Should I get one? Probably not for 300 Ohm headphones.

An Analysis of Impedance

Below is a conversation I had with a friend who asked me if I used a DAC for my HD 650 mixing headphones.

I do have a DAC (Apogee One) and was experimenting between using it and my MacBook/iMac’s output. Kinda can’t hear a differece yet in audio quality.

The output impedance (of the computer/audio jack) must always be lower than the consumer’s (headphone’s) impedance. This priciple also true in live sound: when plugging a mic into a mixer, the mic’s impedance must be lower than the mixer’s receiving impedance—otherwise you use a DI box.

The rule of thumb for this ratio is a factor of 8. Most consumer headphones have an impedance of 16-32 ohms, so the output impedance of the MBP’s/iMac’s jack is probably 2-4 ohms.

If the ratio is not safe—suppose the MBP jack had an output impedance of 10 ohms—then the frequency response will be altered in the headphones. This could lead to a different spatial response/altered EQ/etc. and depends on the actual headphone design.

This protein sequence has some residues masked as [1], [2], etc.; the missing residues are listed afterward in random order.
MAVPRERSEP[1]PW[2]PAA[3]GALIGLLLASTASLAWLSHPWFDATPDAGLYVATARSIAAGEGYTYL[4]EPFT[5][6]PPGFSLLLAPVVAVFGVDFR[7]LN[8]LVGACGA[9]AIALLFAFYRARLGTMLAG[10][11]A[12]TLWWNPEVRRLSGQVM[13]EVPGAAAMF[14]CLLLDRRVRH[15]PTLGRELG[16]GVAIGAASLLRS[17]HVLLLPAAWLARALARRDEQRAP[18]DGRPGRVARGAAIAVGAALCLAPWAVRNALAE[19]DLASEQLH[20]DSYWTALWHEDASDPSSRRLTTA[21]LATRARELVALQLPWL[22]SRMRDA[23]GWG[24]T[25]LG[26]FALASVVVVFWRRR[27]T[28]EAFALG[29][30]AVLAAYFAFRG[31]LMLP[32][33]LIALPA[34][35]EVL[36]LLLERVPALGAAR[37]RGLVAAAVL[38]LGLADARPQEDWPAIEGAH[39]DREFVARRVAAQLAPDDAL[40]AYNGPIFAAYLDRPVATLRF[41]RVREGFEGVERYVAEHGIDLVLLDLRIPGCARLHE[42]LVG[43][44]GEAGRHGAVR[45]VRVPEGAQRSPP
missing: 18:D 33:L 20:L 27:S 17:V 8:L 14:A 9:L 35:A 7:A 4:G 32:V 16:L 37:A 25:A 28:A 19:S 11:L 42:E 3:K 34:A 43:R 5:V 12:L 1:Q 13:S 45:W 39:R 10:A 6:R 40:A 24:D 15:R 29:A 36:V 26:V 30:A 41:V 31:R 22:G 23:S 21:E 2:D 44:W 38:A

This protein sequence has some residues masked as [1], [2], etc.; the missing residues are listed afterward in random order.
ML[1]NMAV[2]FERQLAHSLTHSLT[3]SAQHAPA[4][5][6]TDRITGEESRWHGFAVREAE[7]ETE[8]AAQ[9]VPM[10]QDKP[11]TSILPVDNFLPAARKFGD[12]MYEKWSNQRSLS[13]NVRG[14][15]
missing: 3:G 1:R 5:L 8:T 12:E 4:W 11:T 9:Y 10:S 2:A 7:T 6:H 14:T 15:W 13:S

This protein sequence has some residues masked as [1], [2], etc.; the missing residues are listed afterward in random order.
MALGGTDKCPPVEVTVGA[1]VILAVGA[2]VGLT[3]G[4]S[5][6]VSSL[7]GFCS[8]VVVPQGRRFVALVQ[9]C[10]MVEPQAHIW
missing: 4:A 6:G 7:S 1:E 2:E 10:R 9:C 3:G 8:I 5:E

In comparison, the HD 650 has a nominal impedance of 300 Ohms — so it’s ratio is 100x! Quite safe from distortion there.

What you/I will notice is that for the same volume setting on the laptop, the volume will be sofer on the HD650s — because of the nearly 100x impedance ratio. It requires more power to drive it. But as long as it’s loud enough, I think you will be fine.

Hi end mixing headphones have high impedances for the same reason high quality guitar mics have high impedances — they have more coils in the wire, allowing for a better high frequency response. Having the high impedance also makes them conistent—no matter what they’re plugged into, they easily meet the rule of thumb of 8x, so the sound will be identical with no distortion.

Headphone amps work the other way: they basically create a near zero output impedance so that no matter what headphones you use, there will be no distortion.

Additional Reading